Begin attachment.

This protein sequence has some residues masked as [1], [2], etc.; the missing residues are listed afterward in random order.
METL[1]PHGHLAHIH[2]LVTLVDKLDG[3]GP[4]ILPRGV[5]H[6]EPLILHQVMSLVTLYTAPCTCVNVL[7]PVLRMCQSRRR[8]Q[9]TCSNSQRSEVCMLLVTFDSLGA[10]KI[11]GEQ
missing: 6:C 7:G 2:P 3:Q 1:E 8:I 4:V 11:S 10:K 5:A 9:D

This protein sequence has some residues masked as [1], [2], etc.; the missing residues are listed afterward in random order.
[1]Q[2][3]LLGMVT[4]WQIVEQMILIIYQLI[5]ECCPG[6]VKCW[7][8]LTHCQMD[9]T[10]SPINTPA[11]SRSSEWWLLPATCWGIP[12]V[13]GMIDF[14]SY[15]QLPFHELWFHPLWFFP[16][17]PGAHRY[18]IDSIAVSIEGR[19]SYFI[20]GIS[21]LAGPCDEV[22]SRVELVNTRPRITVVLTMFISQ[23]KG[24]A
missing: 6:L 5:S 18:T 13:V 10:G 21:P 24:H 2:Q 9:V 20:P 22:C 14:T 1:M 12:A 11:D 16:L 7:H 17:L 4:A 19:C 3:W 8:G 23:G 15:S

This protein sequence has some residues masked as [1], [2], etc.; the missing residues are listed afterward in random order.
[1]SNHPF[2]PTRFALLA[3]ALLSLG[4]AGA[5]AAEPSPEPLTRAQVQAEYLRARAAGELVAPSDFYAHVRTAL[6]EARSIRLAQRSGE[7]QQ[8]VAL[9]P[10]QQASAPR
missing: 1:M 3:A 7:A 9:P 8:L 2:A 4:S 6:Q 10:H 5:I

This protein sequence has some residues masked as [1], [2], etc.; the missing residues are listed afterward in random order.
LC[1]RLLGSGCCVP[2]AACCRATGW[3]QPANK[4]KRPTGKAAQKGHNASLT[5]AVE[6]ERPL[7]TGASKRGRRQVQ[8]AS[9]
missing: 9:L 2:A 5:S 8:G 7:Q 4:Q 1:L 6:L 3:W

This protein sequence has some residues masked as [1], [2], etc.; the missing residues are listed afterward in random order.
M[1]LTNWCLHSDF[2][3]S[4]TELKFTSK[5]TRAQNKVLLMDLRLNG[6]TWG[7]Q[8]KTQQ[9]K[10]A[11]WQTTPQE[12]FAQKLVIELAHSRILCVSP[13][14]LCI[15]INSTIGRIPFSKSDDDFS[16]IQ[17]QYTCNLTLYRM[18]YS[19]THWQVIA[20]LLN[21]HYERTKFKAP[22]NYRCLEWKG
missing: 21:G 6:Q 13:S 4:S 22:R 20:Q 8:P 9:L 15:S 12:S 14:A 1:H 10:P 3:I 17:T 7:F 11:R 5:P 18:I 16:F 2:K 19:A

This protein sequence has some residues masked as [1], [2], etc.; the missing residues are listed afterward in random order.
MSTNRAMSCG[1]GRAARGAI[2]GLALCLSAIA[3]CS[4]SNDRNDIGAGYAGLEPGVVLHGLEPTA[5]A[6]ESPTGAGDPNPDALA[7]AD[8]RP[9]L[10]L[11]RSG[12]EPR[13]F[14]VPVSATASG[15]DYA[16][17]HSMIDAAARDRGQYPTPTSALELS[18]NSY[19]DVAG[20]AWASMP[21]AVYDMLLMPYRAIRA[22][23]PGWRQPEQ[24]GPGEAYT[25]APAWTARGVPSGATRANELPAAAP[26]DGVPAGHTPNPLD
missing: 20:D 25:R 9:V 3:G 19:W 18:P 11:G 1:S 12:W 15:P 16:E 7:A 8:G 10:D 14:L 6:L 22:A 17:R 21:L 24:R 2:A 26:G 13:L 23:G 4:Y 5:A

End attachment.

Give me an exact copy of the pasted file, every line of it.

This protein sequence has some residues masked as [1], [2], etc.; the missing residues are listed afterward in random order.
METL[1]PHGHLAHIH[2]LVTLVDKLDG[3]GP[4]ILPRGV[5]H[6]EPLILHQVMSLVTLYTAPCTCVNVL[7]PVLRMCQSRRR[8]Q[9]TCSNSQRSEVCMLLVTFDSLGA[10]KI[11]GEQ
missing: 6:C 7:G 2:P 3:Q 1:E 8:I 4:V 11:S 10:K 5:A 9:D

This protein sequence has some residues masked as [1], [2], etc.; the missing residues are listed afterward in random order.
[1]Q[2][3]LLGMVT[4]WQIVEQMILIIYQLI[5]ECCPG[6]VKCW[7][8]LTHCQMD[9]T[10]SPINTPA[11]SRSSEWWLLPATCWGIP[12]V[13]GMIDF[14]SY[15]QLPFHELWFHPLWFFP[16][17]PGAHRY[18]IDSIAVSIEGR[19]SYFI[20]GIS[21]LAGPCDEV[22]SRVELVNTRPRITVVLTMFISQ[23]KG[24]A
missing: 6:L 5:S 18:T 13:V 10:G 21:P 24:H 2:Q 9:V 20:P 22:C 14:T 1:M 12:A 11:D 16:L 7:H 17:L 4:A 19:C 3:W 8:G 23:G 15:S

This protein sequence has some residues masked as [1], [2], etc.; the missing residues are listed afterward in random order.
[1]SNHPF[2]PTRFALLA[3]ALLSLG[4]AGA[5]AAEPSPEPLTRAQVQAEYLRARAAGELVAPSDFYAHVRTAL[6]EARSIRLAQRSGE[7]QQ[8]VAL[9]P[10]QQASAPR
missing: 1:M 3:A 7:A 9:P 8:L 2:A 4:S 6:Q 10:H 5:I

This protein sequence has some residues masked as [1], [2], etc.; the missing residues are listed afterward in random order.
LC[1]RLLGSGCCVP[2]AACCRATGW[3]QPANK[4]KRPTGKAAQKGHNASLT[5]AVE[6]ERPL[7]TGASKRGRRQVQ[8]AS[9]
missing: 9:L 2:A 5:S 8:G 7:Q 4:Q 1:L 6:L 3:W

This protein sequence has some residues masked as [1], [2], etc.; the missing residues are listed afterward in random order.
M[1]LTNWCLHSDF[2][3]S[4]TELKFTSK[5]TRAQNKVLLMDLRLNG[6]TWG[7]Q[8]KTQQ[9]K[10]A[11]WQTTPQE[12]FAQKLVIELAHSRILCVSP[13][14]LCI[15]INSTIGRIPFSKSDDDFS[16]IQ[17]QYTCNLTLYRM[18]YS[19]THWQVIA[20]LLN[21]HYERTKFKAP[22]NYRCLEWKG
missing: 21:G 6:Q 13:S 4:S 22:R 20:Q 8:P 9:L 15:S 12:S 14:A 1:H 10:P 3:I 17:T 7:F 11:R 5:P 18:I 16:F 2:K 19:A

This protein sequence has some residues masked as [1], [2], etc.; the missing residues are listed afterward in random order.
MSTNRAMSCG[1]GRAARGAI[2]GLALCLSAIA[3]CS[4]SNDRNDIGAGYAGLEPGVVLHGLEPTA[5]A[6]ESPTGAGDPNPDALA[7]AD[8]RP[9]L[10]L[11]RSG[12]EPR[13]F[14]VPVSATASG[15]DYA[16][17]HSMIDAAARDRGQYPTPTSALELS[18]NSY[19]DVAG[20]AWASMP[21]AVYDMLLMPYRAIRA[22][23]PGWRQPEQ[24]GPGEAYT[25]APAWTARGVPSGATRANELPAAAP[26]DGVPAGHTPNPLD
missing: 20:D 25:R 9:V 3:G 19:W 18:P 11:G 1:S 12:W 15:P 16:E 7:A 8:G 10:D 14:L 6:L 22:A 17:R 21:L 24:R 2:A 26:G 13:L 23:G 4:Y 5:A